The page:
D.A. ducks out of oversight role
Ryan Summerlin August 10, 2010
Friday night’s surprise memo from D.A. Martin Beeson, ostensibly written as a personal reply to Marilyn Marks, citizen activist and whistleblower, has a valuable payload likely to be overlooked. It has been mischaracterized by some local press (“D.A.’s Office: no election violations”) and by anyone in Aspen who has been looking to interpret it as a loss for Ms. Marks.
I would recommend an attempt to read the 11 pages of confusion, but that would be torture. The D.A.’s convoluted arguments over his jurisdictional authority lie somewhere between opaque and completely illogical. The valuable message in the D.A.’s memo is not that “no problems were present in the May 5 election.” You won’t find that implied in the memo. You won’t read “no violations” or “allegations denied” either. In fact, you will find numerous references to possible violations.
Premature stories may have excitedly reported a sweep: D.A. 25, Marilyn 0. The real score brought to you by your D.A. is a significant loss for all citizens. The Beeson memo tells us shocking news: Various seemingly applicable laws and election rules comfortingly mentioned in the Aspen code are seen by our authorities as unenforceable. To paraphrase the D.A. opinion – the election regulations are toothless. The remaining and only potentially effective tool available to Aspen citizens to reform problematic election procedures involves a prohibitive expense not even a wealthy citizen would like to pursue: civil litigation in face of assured personal harassment and likely retribution. Marilyn Marks has already tried out for this role and every reader here ought to know by now how well that worked for her.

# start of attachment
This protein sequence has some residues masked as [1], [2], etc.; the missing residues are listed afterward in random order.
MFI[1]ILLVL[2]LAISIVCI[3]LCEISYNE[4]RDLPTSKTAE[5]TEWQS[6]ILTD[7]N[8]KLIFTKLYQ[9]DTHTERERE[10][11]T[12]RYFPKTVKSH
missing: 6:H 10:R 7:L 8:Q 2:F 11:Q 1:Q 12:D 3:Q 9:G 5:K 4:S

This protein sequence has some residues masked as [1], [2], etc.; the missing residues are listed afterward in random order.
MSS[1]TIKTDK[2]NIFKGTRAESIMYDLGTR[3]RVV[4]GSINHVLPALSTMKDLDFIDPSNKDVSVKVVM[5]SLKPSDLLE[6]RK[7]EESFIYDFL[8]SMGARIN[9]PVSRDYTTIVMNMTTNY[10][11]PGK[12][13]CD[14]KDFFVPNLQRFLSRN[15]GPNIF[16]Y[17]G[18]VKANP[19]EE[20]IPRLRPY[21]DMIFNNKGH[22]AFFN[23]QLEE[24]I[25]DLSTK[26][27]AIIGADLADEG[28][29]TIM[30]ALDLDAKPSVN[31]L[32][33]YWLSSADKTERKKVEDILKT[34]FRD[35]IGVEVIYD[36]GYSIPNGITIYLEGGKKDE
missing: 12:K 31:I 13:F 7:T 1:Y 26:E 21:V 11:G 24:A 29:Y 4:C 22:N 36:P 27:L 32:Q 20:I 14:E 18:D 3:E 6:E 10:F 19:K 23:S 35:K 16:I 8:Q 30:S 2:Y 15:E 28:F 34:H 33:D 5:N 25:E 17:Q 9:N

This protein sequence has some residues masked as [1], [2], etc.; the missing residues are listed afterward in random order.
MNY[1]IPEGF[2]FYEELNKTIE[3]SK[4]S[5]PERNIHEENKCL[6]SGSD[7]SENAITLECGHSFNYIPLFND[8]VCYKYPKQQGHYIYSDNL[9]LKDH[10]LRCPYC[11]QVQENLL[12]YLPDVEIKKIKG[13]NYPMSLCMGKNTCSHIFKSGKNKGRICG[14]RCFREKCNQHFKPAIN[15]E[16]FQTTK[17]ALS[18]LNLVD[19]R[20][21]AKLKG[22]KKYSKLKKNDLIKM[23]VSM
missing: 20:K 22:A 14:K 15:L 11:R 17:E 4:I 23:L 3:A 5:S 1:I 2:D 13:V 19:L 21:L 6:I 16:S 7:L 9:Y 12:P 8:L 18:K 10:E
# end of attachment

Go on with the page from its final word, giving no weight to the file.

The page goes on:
Beeson the D.A. has confirmed that citizen oversight is provably ineffective in Aspen. It may also have become politically unacceptable. We now know that absolutely none of the legislated checks and balances, nor the remedies we might have learned about in our childhood civics classes, function to bring improvements to our elections. Despite the law’s clear direction to take our election complaints to the D.A., Beeson is shooing us away from his office. He is directing citizens like Marks toward the reconstituted election commission that, if we are lucky, might not be influenced by its appointing authority – the Aspen City Council. This group includes candidates who were elected in the previous known-to-be-flawed election or stand to be re-elected in the next one. We know that neither the D.A. nor Secretary of State will protect Aspen’s election, and that Aspen’s City Council and its staff are inherently conflicted and distracted by their roles.
Those of you who celebrate “Marilyn’s latest defeat” may want to ask who will be protecting your right to be sure of the effect of your vote in the next election.